Last week my friend asked me for her four children if I had ever been on safari. I cringed, yes, I have been on safari. This is a horrible, horrible thing to say, but I have been on safari so much that I am completely over it. Completely done. I have seen the big five (buffalo, lion, leopard, rhino, and elephant) and more zebras, giraffe, and antelope than I can count. Even kudu and eland. Safari is a completely magical and wonderful experience, it's amazing. And I'm okay if I just sit it out in the lodge. By the pool. Or even the tent, with a book.
I thought about this for a moment, and as with all things that you develop a cynical attitude about there is some kind of damage.
My second to last safari I think is the cause of my done-ness.
We went to Amboseli with another couple. Amboseli is a six hour drive on mostly dirt roads from Nairobi. Kenya doesn't have the same kind of road maintenance standards that we do in the US. Miles and miles of it was complete corrugation. The husband of the other couple drove. He's a pilot. I don't know if all pilots are like this, safe in the sky and a little crazy on the ground. He kept whipping the car around trying to find the sweet spot of the road. I think at one point we were driving at a forty-five degree angle. I was mostly trying not to think about it.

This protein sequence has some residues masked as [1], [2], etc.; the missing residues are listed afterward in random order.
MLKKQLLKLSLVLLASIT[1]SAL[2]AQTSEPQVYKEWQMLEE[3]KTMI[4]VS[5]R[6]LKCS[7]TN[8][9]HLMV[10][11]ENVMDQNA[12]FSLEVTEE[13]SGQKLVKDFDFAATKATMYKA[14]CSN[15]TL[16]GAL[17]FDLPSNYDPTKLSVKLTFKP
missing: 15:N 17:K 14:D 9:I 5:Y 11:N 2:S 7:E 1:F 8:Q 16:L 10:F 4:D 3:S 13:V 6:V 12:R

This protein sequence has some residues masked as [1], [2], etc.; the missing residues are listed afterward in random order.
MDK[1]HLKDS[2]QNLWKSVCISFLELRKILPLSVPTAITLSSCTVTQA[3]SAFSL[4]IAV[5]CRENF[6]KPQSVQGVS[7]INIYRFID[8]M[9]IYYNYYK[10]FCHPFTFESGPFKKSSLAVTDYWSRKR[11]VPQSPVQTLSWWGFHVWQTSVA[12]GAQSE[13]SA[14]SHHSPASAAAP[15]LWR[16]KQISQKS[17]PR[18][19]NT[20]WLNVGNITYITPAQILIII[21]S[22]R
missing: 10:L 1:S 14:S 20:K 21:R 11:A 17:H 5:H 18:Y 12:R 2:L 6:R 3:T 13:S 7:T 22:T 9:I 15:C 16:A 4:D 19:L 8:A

At this point I will mention that I was five months pregnant. I had yet to get my hands on an appropriate bra for my new preggo chest. I think I had a stretched out bra on, with a cotton sports bra pulled over it. I spent the whole ride with my hands crossed over my chest thinking, 'oh man, my nipples are going to point to the floor.' [They don't, I made it out okay.]
You know safari's consist of many hours of driving. So I spent the whole weekend like this.
Our friend was also a bird watcher (I think he's in his twenties, figure that one out), so when we weren't driving at dangerous angles he was whipping the car around, perpendicular to the road and yelling,
"Look at that yellow-bellied, tufted, titmouse!" Seriously, for that kind of whiplash I was atleast hoping for a cheetah.
We also camped that weekend. I love camping, I do. We were camping near some maasai settlements. We would do something highly unusual like, say, sit down to eat lunch, and out of nowhere children or men would appear, ask us for cash and then proceed to watch us. That's right, watch us. It's the Dirty White People Show!
Because you know, when you're camping, you're dirty...right. Scott swears they have a sixth sense, 'Embarass white people.' Like ESP with more socail and cultural implications. EWP?
Needless to say, after miles of corrugation and becoming a National Geographic Show for someone else I was pretty much over it.
Rhinos are cool, though. And cheetahs, cheetahs are really cool.